ECB chief economist Lane says further rate hikes on the way will not be “painless”

European Central Bank

European Central Bank

The European Central Bank (ECB) represents the central bank entity in the Eurozone that oversees monetary policy for the bloc. As a growing geographic and economic region, the eurozone now comprises 19 countries, which rely on the euro as their national currency. The eurozone currently consists of Austria, Belgium, Cyprus, Estonia, Finland, France, Germany, Greece, Ireland, Italy, Latvia, Lithuania, Luxembourg, Malta, the Netherlands, Portugal, Slovakia, Slovenia and Spain. In terms of monetary policy, the ECB and the national central banks together form the Eurosystem, which reflects the central banking system of the euro area. The main function of the ECB is to maintain price stability in the euro area and to preserve the purchasing power of the euro. Founded in 1998, the ECB is also responsible for the security and stability of the banking and financial system within the EU region and within each member country. In addition, the ECB has also been given the mandate to oversee the conduct of forex operations. This includes the management of holdings and the management of the foreign exchange reserves of the euro area countries. How does the European Central Bank affect Forex? ECB policies can have a substantial effect on the value of the euro, in particular through changes in expected interest rates. For example, when interest rate expectations rise, currencies tend to appreciate. When interest rate expectations drop, currencies tend to depreciate. For example, if the ECB keeps interest rates unchanged but provides forward-looking indications that interest rates could increase in the future, the value of the euro is likely to appreciate. The ECB mainly lowers interest rates when it is trying to stimulate the economy.

The European Central Bank (ECB) represents the central bank entity in the Eurozone that oversees monetary policy for the bloc. As a growing geographic and economic region, the eurozone now comprises 19 countries, which rely on the euro as their national currency. The eurozone currently consists of Austria, Belgium, Cyprus, Estonia, Finland, France, Germany, Greece, Ireland, Italy, Latvia, Lithuania, Luxembourg, Malta, the Netherlands, Portugal, Slovakia, Slovenia and Spain. In terms of monetary policy, the ECB and the national central banks together form the Eurosystem, which reflects the central banking system of the euro area. The main function of the ECB is to maintain price stability in the euro area and to preserve the purchasing power of the euro. Founded in 1998, the ECB is also responsible for the security and stability of the banking and financial system within the EU region and within each member country. In addition, the ECB has also been given the mandate to oversee the conduct of forex operations. This includes the management of holdings and the management of the foreign exchange reserves of the euro area countries. How does the European Central Bank affect Forex? ECB policies can have a substantial effect on the value of the euro, in particular through changes in expected interest rates. For example, when interest rate expectations rise, currencies tend to appreciate. When interest rate expectations drop, currencies tend to depreciate. For example, if the ECB keeps interest rates unchanged but provides forward-looking indications that interest rates could increase in the future, the value of the euro is likely to appreciate. The ECB mainly lowers interest rates when it is trying to stimulate the economy.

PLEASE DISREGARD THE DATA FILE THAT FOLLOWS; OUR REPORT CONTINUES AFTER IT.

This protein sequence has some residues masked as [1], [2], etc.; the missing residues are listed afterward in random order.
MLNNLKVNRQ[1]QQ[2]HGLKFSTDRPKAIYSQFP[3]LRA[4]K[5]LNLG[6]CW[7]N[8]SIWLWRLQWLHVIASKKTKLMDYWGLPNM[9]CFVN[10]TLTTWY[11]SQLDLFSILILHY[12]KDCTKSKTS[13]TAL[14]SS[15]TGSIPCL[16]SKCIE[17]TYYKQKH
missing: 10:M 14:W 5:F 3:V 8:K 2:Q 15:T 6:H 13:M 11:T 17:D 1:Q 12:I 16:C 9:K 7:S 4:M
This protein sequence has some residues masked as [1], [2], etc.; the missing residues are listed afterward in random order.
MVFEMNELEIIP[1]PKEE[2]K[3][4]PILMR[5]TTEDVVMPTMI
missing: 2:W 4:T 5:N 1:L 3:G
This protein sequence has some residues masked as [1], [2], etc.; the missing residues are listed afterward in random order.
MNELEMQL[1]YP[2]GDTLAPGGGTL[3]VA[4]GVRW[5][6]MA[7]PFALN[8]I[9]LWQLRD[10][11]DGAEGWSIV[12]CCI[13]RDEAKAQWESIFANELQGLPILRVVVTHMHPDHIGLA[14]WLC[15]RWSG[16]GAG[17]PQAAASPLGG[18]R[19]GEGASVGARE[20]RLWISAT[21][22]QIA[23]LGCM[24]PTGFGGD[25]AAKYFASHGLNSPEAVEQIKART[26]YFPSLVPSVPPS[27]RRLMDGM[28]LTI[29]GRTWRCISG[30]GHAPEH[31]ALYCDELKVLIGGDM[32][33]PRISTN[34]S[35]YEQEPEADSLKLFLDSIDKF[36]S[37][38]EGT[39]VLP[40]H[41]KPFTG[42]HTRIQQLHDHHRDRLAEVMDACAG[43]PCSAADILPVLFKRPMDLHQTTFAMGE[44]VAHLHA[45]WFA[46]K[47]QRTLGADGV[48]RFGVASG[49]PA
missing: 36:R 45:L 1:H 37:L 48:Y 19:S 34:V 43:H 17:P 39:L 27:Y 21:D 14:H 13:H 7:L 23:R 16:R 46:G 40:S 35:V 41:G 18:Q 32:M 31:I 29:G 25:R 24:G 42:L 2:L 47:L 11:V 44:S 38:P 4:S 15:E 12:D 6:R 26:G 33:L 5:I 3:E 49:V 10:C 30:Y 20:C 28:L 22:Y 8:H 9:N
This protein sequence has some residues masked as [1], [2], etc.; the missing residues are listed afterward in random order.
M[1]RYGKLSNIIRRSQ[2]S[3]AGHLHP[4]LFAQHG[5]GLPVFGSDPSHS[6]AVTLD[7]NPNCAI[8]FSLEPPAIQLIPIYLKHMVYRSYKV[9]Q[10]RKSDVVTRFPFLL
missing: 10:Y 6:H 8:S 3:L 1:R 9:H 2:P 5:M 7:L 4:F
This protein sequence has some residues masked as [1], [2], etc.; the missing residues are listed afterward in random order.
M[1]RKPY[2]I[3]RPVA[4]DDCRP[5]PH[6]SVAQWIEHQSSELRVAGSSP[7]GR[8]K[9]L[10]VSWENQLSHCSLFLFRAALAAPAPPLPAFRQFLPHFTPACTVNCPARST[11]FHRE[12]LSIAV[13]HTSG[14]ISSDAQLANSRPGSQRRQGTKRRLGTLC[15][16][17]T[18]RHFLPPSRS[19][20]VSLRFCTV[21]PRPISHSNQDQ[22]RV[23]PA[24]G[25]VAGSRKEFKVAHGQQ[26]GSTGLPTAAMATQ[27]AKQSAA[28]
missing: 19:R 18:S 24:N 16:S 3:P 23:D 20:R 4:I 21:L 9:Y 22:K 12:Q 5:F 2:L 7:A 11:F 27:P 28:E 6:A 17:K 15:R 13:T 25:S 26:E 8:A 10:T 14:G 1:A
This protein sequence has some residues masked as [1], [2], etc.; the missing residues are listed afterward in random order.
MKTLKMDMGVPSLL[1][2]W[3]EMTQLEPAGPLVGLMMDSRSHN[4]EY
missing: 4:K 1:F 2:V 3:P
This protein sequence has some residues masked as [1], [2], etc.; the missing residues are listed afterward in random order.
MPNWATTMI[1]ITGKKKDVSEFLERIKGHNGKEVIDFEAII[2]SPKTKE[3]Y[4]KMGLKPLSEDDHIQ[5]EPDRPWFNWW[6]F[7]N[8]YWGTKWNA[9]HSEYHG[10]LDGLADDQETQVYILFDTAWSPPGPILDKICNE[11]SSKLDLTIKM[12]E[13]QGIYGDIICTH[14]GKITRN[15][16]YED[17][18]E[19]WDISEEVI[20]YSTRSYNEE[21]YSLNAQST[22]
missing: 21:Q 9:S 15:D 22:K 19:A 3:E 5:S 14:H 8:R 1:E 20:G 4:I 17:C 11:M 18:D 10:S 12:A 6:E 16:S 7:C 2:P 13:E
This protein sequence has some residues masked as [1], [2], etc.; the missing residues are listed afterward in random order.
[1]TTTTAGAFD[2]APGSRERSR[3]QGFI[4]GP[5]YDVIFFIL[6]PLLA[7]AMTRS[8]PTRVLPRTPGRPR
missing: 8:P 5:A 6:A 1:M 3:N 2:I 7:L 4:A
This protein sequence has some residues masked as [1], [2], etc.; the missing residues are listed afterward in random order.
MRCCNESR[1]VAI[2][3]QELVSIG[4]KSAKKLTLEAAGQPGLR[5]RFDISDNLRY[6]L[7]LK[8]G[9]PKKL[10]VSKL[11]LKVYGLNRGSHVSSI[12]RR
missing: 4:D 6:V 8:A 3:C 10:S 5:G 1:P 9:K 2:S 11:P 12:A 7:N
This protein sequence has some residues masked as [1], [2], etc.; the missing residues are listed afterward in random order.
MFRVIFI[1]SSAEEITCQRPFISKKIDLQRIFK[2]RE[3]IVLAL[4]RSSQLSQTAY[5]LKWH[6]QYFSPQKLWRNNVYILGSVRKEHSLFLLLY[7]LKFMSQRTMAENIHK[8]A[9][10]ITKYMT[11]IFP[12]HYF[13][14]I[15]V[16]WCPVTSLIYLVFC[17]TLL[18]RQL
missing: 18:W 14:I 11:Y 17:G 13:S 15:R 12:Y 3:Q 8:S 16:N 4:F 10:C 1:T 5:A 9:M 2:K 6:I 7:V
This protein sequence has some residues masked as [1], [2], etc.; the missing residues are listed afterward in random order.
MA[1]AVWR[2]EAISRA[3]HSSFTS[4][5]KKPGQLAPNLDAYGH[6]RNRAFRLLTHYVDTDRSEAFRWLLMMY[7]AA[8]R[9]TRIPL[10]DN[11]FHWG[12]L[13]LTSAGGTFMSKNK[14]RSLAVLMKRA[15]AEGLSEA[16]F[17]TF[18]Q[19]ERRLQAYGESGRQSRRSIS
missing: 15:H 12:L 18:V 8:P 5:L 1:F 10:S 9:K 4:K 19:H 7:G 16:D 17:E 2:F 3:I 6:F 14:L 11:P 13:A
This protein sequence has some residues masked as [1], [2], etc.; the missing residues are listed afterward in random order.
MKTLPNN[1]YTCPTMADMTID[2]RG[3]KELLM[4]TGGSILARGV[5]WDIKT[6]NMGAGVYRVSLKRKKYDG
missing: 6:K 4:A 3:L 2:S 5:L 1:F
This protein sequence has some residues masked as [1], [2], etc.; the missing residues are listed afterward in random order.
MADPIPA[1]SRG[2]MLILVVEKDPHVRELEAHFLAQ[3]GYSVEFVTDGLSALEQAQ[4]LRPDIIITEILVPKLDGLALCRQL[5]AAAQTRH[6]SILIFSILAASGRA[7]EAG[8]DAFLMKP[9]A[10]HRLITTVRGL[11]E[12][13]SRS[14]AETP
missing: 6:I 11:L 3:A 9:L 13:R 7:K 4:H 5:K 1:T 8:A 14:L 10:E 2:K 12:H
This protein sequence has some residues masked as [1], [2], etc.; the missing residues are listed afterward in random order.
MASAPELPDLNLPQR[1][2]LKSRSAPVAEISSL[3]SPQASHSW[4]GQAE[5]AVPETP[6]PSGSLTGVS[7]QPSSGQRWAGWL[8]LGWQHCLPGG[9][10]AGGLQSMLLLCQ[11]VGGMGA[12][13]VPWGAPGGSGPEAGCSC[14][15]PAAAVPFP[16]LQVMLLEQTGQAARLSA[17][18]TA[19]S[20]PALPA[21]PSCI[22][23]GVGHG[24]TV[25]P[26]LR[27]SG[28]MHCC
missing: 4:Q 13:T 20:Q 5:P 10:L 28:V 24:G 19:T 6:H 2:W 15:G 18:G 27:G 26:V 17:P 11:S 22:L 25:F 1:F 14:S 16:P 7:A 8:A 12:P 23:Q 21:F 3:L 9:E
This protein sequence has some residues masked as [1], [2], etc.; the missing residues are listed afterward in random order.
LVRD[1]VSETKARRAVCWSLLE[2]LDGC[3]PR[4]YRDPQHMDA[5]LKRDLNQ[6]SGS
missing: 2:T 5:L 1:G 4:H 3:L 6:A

Read this term Chief economist Philip Lane spoke over the weekend about his outlook for the upcoming bank rate hikes:

  • The ECB could also raise interest rates in 2023
  • “We think this will dampen the question, we won’t pretend it’s painless”

(ps Just for clarity, will the pain be for you, not for Lane, K?)

More from Lane:

  • “Demand is now a source of inflation
  • rates could continue to rise at each remaining meeting this year and could also rise early next year
  • a recession cannot be ruled out

    As head of economics at the ECB, Lane had argued for months that the drivers of inflation were the shocks caused by expensive energy prices. And that monetary policy is largely ineffective against such supply shocks. To be fair, he wasn’t the only central banker in DM to make such an assessment. Lane now recognizes that inflationary price growth has widened and robust consumer demand is also driving prices.

    .

Leave a Reply